Does all this mean that we come to Christ through our works? Not at all. When Jesus was asked “What shall we do, that we might work the works of God?” Jesus answered, “This is the work of God, that ye believe on him whom he hath sent.” We cannot save ourselves. The only way to come to Christ is to believe—by faith. However, when this truly happens, the Bible says that we actually change. A few verses down from his sobering statement about Judgment Day, Paul said: “Therefore if any man be in Christ, he is a new creature: old things are passed away; behold, all things are become new.”[2] In other words, when someone—through grace—became a follower of Christ, they actually followed Christ; it’s that simple. As Paul said in the letter to the Ephesians: “For by grace are ye saved through faith; and that not of yourselves: it is the gift of God: Not of works, lest any man should boast. For we are his workmanship, created in Christ Jesus unto good works, which God hath before ordained that we should walk in them.”[3]

James shared the same thoughts when he said “I will show you my faith by my works.”[4] Put simply, James said that the grace-motivated works that Christ performs in and through us are the evidence of our faith. James was asking, “Is your faith real or not?” To James, reciting a creed or a list of theological truths was not evidence. As a matter of fact, James compared a faith that exists only in the mind to the faith that demons have! “You believe that there is one God. You do well. Even the demons believe—and tremble! But do you want to know, O foolish man, that faith without works is dead?”[5] Our faith—is it real or is it not? Our faith-motivated works are the evidence now—and they will be the evidence on Judgment Day as well.

Modern corruption

Like so many other controversial subjects, I have found that when reading books just a few hundred years back, it is amazing to find that preachers on many sides of the theological spectrum are in agreement on this topic. Spurgeon, in his sermon The Great Assize, preached:

“Ask ye now, who is it, or who ARE THEY THAT WILL HAVE TO APPEAR BEFORE THE THRONE OF JUDGMENT? The answer is plain; it admits of no exemption: “We must all appear before the judgment seat of Christ.” This is very decisive, if there were no other text. We must all appear; that is to say, every one of the human race. We must all appear. And that the godly will not be exempted from this appearance is very clear, for the apostle here is speaking to Christians. He says, ‘We walk by faith, not by sight. We are confident. We labor.’ and so on; and then he puts it, ‘We must all appear.’ So that, beyond all others, it is certain that all Christians must appear there. The text is quite conclusive upon that point. And if we had not that text, we have the passage in Matthew, which we have read, in which the sheep are summoned there as certainly as are the goats; and the passage in the Revelation, where all the dead are judged according to the things which are written in the books. They are all there.”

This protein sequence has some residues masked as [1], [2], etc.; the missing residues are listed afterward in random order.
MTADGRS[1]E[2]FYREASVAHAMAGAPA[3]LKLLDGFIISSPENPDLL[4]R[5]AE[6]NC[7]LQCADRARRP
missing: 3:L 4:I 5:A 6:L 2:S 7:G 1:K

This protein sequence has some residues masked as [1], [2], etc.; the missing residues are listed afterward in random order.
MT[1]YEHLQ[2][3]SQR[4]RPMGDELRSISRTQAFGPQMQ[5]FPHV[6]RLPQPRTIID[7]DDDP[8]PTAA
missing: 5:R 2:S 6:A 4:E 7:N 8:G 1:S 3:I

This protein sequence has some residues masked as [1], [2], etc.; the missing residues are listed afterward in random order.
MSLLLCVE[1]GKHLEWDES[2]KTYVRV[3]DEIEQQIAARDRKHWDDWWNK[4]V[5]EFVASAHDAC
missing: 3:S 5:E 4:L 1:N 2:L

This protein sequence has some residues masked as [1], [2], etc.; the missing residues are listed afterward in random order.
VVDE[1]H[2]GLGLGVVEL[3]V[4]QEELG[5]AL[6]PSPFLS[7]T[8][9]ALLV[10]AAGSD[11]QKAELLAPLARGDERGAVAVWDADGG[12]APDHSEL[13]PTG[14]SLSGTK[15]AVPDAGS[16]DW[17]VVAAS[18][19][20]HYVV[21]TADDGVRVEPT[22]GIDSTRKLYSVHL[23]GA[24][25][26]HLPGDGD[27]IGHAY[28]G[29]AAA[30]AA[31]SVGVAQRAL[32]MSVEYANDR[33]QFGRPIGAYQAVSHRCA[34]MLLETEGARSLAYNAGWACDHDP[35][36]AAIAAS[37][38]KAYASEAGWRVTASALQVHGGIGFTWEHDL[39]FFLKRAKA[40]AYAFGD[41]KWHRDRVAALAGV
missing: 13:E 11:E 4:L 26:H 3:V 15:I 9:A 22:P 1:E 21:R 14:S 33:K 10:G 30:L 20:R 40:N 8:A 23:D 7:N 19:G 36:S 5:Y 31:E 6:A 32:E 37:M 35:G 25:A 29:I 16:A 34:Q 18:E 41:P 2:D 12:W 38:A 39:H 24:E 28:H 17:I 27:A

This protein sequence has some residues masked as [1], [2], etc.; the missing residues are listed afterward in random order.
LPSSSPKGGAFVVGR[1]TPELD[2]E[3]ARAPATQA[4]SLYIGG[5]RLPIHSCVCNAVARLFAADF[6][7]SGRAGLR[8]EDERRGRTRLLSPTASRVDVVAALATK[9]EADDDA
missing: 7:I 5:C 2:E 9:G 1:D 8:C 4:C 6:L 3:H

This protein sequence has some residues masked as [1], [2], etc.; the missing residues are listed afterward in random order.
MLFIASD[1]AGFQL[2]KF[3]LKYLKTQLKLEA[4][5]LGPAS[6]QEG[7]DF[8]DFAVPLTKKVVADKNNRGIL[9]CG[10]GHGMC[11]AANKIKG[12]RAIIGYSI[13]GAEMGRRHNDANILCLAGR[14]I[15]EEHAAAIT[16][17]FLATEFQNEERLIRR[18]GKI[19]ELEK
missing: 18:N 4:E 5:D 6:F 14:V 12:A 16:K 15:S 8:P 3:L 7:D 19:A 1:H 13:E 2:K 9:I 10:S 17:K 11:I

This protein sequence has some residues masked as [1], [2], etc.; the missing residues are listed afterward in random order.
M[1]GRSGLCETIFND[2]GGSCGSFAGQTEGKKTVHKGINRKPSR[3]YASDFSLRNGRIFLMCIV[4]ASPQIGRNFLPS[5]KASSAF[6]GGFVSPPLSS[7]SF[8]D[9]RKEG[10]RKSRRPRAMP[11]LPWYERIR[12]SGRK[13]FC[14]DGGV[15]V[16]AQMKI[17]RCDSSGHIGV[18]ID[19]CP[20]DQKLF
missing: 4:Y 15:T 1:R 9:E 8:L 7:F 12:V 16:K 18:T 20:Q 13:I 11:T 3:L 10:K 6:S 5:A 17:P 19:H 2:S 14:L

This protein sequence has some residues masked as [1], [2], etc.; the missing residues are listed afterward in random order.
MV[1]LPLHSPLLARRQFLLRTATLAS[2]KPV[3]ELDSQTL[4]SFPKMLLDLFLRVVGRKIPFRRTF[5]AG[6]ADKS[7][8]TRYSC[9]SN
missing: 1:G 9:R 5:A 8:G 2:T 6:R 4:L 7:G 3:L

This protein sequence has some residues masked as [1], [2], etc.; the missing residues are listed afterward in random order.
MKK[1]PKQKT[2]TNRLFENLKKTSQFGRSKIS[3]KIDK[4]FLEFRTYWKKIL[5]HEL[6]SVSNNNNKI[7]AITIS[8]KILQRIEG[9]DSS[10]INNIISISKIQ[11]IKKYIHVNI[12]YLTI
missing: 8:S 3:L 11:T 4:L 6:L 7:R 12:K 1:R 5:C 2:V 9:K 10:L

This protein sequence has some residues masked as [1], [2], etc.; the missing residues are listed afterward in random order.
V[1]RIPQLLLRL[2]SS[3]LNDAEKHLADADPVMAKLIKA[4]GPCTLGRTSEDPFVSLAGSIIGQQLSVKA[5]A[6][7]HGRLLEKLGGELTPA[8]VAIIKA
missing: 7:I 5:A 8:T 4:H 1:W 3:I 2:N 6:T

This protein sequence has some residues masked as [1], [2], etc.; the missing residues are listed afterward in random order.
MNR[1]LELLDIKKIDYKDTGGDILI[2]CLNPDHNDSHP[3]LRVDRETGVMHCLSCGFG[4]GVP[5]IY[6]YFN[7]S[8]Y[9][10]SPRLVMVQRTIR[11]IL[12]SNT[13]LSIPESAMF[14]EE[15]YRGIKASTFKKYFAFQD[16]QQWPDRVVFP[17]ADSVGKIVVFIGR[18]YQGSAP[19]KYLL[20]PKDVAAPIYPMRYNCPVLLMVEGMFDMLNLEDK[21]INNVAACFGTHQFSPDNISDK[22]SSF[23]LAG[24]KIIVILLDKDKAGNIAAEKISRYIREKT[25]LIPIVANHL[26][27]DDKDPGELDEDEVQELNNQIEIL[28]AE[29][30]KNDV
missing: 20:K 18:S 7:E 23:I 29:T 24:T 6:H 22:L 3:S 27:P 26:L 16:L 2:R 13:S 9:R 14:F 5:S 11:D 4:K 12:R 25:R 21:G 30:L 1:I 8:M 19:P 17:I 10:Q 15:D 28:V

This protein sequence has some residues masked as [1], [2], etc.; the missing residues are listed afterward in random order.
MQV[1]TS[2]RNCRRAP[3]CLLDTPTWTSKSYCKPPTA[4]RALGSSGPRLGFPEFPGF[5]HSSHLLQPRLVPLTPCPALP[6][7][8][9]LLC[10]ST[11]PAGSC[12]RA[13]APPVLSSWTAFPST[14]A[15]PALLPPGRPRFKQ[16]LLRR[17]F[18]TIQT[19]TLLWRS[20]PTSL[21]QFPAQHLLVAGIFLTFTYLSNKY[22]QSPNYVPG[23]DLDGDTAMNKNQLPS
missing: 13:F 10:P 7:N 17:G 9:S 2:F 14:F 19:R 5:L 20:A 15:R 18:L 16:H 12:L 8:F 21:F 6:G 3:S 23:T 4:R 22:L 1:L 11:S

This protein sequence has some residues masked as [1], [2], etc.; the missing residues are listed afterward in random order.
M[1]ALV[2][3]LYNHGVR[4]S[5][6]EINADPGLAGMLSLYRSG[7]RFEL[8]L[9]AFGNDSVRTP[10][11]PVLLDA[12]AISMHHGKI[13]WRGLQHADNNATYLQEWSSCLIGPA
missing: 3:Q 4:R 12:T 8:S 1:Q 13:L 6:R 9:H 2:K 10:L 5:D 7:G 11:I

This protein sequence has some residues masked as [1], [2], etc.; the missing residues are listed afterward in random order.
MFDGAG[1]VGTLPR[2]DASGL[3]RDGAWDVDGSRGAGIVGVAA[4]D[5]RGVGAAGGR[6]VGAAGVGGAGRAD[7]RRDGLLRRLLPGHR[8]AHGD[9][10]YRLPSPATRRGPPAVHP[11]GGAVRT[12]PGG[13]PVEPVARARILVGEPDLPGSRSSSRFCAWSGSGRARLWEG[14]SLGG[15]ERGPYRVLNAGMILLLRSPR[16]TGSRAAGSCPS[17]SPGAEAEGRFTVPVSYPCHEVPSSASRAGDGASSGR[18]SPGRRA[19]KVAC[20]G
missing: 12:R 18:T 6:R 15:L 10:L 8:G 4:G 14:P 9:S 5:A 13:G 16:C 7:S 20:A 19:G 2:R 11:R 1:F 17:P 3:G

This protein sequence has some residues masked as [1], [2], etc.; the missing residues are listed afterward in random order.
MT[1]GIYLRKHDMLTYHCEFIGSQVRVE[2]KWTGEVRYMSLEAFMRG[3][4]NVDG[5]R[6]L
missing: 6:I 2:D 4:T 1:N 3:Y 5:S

John Wesley, in his sermon also called The Great Assize, said:

“Had all men a deep sense of this [Judgment Day], how effectually would it secure the interests of society! For what more forcible motive can be conceived to the practice of genuine morality? To a steady pursuit of solid virtue? A uniform walking in justice, mercy, and truth? What could strengthen our hands in all that is good, and deter us from all evil, like a strong conviction of this, “The Judge stands at the door;” and we are shortly to stand before him?”

Saved by grace—evidenced by works

Speaking on the topic of judgment by works, I thought John Piper put it well when he said, in a sermon preached back in 1980:

“It is by grace we are saved through faith; not of ourselves, it is the gift of God. But the heart that is full of faith will overflow in attitudes and actions very different from those which flow from unbelief. Therefore, our deeds will testify truly to the genuineness or absence of faith, and it is not inconsistent for God to judge us according to our works. But we must understand that this judgment according to works does not mean we earn our salvation. Our deeds do not earn, they exhibit our salvation. Our deeds are not the merit of our righteousness, they are the mark of our new life in Christ. Our deeds are not sufficient to deserve God’s favor, but they do demonstrate our faith. Please keep that distinction clear in your mind regarding our attitudes and actions: they do not earn, they exhibit; they do not merit, they mark; they do not deserve, they demonstrate. And therefore, “God will render to every man according to his deeds,” including Christians.”[6]